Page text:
Africa's newest nation has a long history. Often considered remote and isolated from the rest of Africa, and usually associated with the violence of slavery and civil war, South Sudan has been an arena for a complex mixing of peoples, languages, and beliefs. The nation's diversity is both its strength and a challenge as its people attempt to overcome the legacy of decades of war to build a new ecomic, political, and national future. Most recent studies of South Sudan's history have a foreshortened sense of the past, focusing on current political issues, the recently ended civil war, or the ongoing conflicts within the country and along its border with Sudan. This brief but substantial overview of South Sudan's longue duree, by one of the world's foremost experts on the region, answers the need for a current, accessible book on this important country. Drawing on recent advances in the archaeology of the Nile Valley, new fieldwork as well as classic ethgraphy, and local and foreign archives, Johnson recovers South Sudan's place in African history and challenges the stereotypes imposed on its peoples.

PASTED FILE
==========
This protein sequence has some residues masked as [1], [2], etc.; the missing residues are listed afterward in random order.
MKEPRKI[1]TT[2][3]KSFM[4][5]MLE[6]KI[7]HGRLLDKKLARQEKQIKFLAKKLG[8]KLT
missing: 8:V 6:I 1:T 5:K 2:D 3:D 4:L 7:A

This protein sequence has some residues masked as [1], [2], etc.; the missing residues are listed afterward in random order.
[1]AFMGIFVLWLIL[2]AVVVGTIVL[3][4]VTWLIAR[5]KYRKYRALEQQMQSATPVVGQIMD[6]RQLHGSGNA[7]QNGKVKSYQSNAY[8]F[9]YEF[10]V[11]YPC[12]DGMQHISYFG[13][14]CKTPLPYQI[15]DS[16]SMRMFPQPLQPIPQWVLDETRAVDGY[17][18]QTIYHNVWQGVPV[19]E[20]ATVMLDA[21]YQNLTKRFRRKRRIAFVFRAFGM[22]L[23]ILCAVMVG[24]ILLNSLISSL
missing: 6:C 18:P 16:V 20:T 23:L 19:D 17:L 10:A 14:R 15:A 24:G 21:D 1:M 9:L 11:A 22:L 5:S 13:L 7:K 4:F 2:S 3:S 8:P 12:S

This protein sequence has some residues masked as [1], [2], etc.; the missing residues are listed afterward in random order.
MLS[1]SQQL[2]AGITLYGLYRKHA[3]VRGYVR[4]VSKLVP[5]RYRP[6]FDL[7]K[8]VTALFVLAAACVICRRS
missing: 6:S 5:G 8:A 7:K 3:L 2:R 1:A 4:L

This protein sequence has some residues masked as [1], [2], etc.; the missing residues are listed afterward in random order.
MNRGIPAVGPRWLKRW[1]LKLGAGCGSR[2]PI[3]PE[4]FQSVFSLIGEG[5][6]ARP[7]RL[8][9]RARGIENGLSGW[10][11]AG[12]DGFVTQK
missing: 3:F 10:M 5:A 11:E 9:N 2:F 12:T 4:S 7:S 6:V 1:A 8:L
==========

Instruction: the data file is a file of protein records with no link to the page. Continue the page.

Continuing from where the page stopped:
Douglas H. Johnson is a Fellow of the Rift Valley Institute, an historian of Sudan and South Sudan, and an award-winning author and editor. He was a consultant during the Sudan peace talks and a member of the Abyei Boundaries Commission.